When John Ericsson conceived his "impregnable battery" he had no idea that it would still be fighting battles a hundred years after his death. In the mid nineteenth century he struggled to have his concepts approved by distinguished industrialists mired in the past. But then came the War Between the States, and with war always come technological advancement and the adoption of previously unacceptable innovations. Word arrived in Washington that the South was building an ironclad ram that could destroy the Union fleet with single-handed impunity. Unwittingly, the CSS Virginia (ex-USS Merrimack) provided the impetus to goad reluctant Northern politicians into funding the construction of an ironclad opponent. Thus the Monitor came into being.
Then along came the battle that forever changed the way naval strategists viewed warship design and ship-to-ship engagement. The Monitor and the Virginia fought to a standstill, neither ship inflicting significant damage upon the other. Each was invulnerable to the other and to land-based batteries. Nevertheless, by the end of that year (1862) both ironclads were gone: the Virginia was blown up by her crew to prevent capture, the Monitor foundered in a gale off Cape Hatteras, North Carolina.
All was quiescent for more than a century, until the Monitor's badly deteriorated remains were positively identified in 1974. Within months an impregnable barrier was placed around the wreck site: a political artifice called a National Marine Sanctuary.
The Monitor's next battle became a legal contest: the National Oceanic and Atmospheric Administration (NOAA) wanted the ironclad as its own private research domain; the author wanted it open to the public for whom it had been established as a sanctuary. The controversy raged for six years, until the author won vindication in a court of law. He then led an expedition to the site and took dramatic underwater photographs that captured the Monitor the way it was in 1990--the way it will never be again.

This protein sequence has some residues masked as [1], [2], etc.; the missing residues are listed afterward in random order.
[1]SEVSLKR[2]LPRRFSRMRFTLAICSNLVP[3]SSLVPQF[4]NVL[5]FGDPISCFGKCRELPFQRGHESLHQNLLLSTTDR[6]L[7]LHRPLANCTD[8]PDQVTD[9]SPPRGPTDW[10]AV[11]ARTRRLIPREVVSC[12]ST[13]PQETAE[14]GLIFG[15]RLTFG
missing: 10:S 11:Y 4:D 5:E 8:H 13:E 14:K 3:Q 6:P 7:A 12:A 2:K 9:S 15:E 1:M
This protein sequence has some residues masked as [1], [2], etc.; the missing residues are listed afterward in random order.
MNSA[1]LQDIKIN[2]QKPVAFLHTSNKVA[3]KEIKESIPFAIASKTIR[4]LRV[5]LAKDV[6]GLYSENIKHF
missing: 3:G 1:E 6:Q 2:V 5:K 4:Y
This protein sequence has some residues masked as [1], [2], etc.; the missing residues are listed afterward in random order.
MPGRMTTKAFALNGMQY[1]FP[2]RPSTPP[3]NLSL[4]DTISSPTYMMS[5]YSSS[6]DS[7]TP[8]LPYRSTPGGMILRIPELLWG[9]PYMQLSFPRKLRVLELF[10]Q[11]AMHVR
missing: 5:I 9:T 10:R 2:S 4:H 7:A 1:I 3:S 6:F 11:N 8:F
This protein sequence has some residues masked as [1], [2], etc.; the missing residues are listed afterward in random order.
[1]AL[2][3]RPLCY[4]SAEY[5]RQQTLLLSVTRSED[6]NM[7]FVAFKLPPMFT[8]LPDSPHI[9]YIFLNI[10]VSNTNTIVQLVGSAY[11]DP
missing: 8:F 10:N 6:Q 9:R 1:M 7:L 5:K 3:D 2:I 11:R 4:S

No matter how strongly constructed, the ironclad cannot win the battle against the forces of time and nature. Until its ultimate demise, the best we can do is watch the wreck as it collapses more each year--like a loved one on her deathbed--and remember the Monitor for what meaning it has brought into our lives: politically, historically, and culturally. Of these concepts the Monitor is an everlasting symbol.
The book is amply illustrated with black and white historical photographs, as well as color photographs of the wreck as it appears on the bottom.
About the Author
Gary Gentile started his diving career in 1970. Since then, he has made more than 1,000 decompression dives, over 100 of them on the Andrea Doria. He has specialized in wreck diving and shipwreck research, concentration on wrecks along the East Coast, from Newfoundland to Key West, and in the Great Lakes.
He has written dozens of articles for magazines and has published thousands of photographs in books, periodicals, newspapers, brochures, museum displays, film and television. He lectures extensively on wilderness and underwater topics, and conducts seminars on advanced wreck diving techniques and high-tech diving equipment. He is the author of several books on nonfiction diving and nautical and shipwreck history.